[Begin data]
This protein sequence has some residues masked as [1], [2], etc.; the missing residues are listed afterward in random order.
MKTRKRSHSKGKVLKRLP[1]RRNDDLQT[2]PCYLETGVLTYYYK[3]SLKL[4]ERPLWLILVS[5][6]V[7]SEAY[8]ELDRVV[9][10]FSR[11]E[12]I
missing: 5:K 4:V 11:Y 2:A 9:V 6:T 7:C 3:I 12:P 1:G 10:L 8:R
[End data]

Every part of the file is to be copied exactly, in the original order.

This protein sequence has some residues masked as [1], [2], etc.; the missing residues are listed afterward in random order.
MKTRKRSHSKGKVLKRLP[1]RRNDDLQT[2]PCYLETGVLTYYYK[3]SLKL[4]ERPLWLILVS[5][6]V[7]SEAY[8]ELDRVV[9][10]FSR[11]E[12]I
missing: 5:K 4:V 11:Y 2:A 9:V 6:T 7:C 3:I 12:P 1:G 10:L 8:R